The film’s executive producer, Ana Habib, and director, Isaac Brown, will introduce the film and participate in a post-viewing conversation about its message.
The 55-minute documentary traces the life cycle of computers from creation to disposal and juxtaposes the productivity and entertainment of electronics use with the reality of those who are on the receiving end of discarded electronics.
Computers, cell phones, TVs and other electronics are filled with heavy metals. A typical computer monitor contains roughly seven pounds of lead. In addition, they contain other toxic materials including cadmium, mercury and brominated flame retardants. While perfectly harmless on our desktop, when thrown away, these antiquated electronics are classified as hazardous waste.
From a 3,000-person video game party in Texas, to a 13-year-old Ghanaian who smashes obsolete monitors to salvage copper, “Terra Blight” reveals the unseen realities of one of the most persistent and widespread toxic wastes on the planet.
“We will address questions like, ‘What happens to our electronic devices when we are done with them? Where do they go? What’s happening at the national level? What is Auburn University doing to manage used electronics in a responsible way?'” said Mike Kensler, director of campus sustainability operations. “This is an important conversation to explore. Knowing the answers to these questions, we can take steps to ensure that our individual behaviors help resolve the problem of electronic waste rather than making it worse.”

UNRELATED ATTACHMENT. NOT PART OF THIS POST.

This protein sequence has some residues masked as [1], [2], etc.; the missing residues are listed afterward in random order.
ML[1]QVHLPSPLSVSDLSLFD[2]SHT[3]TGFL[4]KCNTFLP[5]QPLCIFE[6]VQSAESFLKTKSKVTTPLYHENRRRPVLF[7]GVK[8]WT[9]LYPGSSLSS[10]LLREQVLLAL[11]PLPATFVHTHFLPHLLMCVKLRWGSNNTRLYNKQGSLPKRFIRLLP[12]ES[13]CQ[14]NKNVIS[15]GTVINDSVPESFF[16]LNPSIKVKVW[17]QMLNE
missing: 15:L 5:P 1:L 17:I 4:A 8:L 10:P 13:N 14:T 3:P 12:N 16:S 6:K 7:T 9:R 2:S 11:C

The event is free to the public and is part of the Office of Sustainability’s Campus Conversations program. For more information, go to http://www.auburn.edu/sustainability/storage/Terra_Blight_email_announcement.html.
(Written by Carol Nelson.)